For The Album of Miss E. L. B--

John Pierpont

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Is there, in all the skies, a star
That envies not the Queen of Heaven,
As nightly, on her silver car,
Through their retiring ranks she's driven?

There is:--for, though a countless train,
That sparkled ere she rose to view,
Grow pale with envy when the plain
Is sprinkled with her light and dew,

One stands unmoved, and sees her roll,
Nor will retire, nor yet attend her;
'T is she whose lamp illumes the pole
With modest but eternal splendor.

Springs there a plant or flower to light,
Whose bosom, all unknown to guile,
Is bathed in the pure tears of Night,
And dried in Morning's cheerful smile,--

Whether that plant or blossom throws
Its fragrance over hill or dale,--
That envies not to see the Rose
Unfold her leaves and woo the gale,

When on her green and graceful stem
She hangs, her native bush adorning,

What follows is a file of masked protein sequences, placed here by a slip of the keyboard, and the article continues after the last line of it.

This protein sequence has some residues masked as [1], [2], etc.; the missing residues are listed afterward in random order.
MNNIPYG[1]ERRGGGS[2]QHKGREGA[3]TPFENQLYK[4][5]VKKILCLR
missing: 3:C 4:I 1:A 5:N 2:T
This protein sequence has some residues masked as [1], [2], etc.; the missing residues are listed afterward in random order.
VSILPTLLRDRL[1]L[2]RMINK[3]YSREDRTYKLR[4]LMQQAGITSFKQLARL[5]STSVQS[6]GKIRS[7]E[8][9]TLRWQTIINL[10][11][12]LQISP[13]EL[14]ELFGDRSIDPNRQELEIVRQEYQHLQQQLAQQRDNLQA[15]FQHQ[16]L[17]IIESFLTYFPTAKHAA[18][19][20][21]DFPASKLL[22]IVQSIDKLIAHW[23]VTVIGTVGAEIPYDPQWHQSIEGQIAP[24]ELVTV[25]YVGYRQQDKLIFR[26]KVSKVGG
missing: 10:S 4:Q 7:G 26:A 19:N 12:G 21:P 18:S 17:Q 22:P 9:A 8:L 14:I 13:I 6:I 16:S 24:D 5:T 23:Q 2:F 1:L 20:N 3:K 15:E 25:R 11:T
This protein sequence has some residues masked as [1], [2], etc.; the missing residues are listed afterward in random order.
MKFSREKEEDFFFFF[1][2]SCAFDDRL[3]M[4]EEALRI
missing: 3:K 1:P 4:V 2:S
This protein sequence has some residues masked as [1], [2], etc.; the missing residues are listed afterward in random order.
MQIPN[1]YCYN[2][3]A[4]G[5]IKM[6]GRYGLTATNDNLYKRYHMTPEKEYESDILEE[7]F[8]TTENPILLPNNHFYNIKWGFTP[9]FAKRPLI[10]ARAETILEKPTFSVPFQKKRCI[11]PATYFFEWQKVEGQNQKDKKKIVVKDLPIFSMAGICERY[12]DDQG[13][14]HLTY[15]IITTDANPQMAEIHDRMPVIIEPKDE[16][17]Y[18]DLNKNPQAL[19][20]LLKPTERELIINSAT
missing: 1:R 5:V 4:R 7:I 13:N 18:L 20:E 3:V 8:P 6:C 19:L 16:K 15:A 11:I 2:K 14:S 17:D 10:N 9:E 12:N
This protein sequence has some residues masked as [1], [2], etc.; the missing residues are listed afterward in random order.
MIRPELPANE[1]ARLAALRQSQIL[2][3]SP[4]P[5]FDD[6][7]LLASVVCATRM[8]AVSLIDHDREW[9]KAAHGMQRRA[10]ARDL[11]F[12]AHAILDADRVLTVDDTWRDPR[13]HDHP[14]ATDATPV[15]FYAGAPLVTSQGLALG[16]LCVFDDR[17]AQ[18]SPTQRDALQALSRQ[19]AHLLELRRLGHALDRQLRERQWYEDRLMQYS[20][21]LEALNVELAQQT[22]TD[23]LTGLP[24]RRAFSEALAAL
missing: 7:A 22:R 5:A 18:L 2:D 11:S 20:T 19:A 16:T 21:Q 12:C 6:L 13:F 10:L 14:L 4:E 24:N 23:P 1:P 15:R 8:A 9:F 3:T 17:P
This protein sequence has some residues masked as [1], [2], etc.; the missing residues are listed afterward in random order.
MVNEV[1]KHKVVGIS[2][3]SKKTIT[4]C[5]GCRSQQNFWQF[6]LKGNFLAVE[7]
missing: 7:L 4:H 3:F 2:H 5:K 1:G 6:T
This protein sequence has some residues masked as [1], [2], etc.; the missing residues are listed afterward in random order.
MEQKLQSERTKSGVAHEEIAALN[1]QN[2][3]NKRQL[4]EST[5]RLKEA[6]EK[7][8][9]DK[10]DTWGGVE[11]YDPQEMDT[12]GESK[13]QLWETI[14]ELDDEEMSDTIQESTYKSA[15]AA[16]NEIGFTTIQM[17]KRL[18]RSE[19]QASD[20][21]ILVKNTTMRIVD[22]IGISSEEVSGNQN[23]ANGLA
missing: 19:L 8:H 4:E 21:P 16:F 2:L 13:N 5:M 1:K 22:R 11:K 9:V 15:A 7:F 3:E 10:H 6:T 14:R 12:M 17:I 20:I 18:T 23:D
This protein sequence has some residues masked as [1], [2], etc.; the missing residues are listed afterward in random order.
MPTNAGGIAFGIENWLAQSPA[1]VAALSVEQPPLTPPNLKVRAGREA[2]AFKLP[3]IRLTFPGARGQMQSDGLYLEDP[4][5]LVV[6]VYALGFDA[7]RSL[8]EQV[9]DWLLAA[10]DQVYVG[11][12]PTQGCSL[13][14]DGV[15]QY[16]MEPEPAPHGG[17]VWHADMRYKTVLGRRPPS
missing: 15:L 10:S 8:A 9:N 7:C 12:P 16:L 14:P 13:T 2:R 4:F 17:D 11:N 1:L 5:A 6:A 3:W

Sparkling with many a dewy gem,
And blushing with the beams of morning?

Yes, there is one, and one alone;--
Mimosa, pride of vegetation,
Boasts higher honors of her own;
Hers is the honor of sensation.

And is there one whose peace the glare
Of others' beauty never mars?
One of the blooming, sparkling fair,
Whose emblems are the flowers and stars?

Yes:--there is one; 't is she who shrinks
From even admiration's gaze,
Who courts the shade, who feels, who thinks,
And spreads her hands to heaven in praise;

'T is she whose spirit dwells on high,
Even in the thoughtful nights of youth;
'T is she whose mild and constant eye
Beams with the faithful light of truth.

Heaven's brilliant lights, Earth's blooming flowers,--
These shall all fade, and those shall fall:--
The moral beauty that is ours
Shall flourish o'er the tomb of all.

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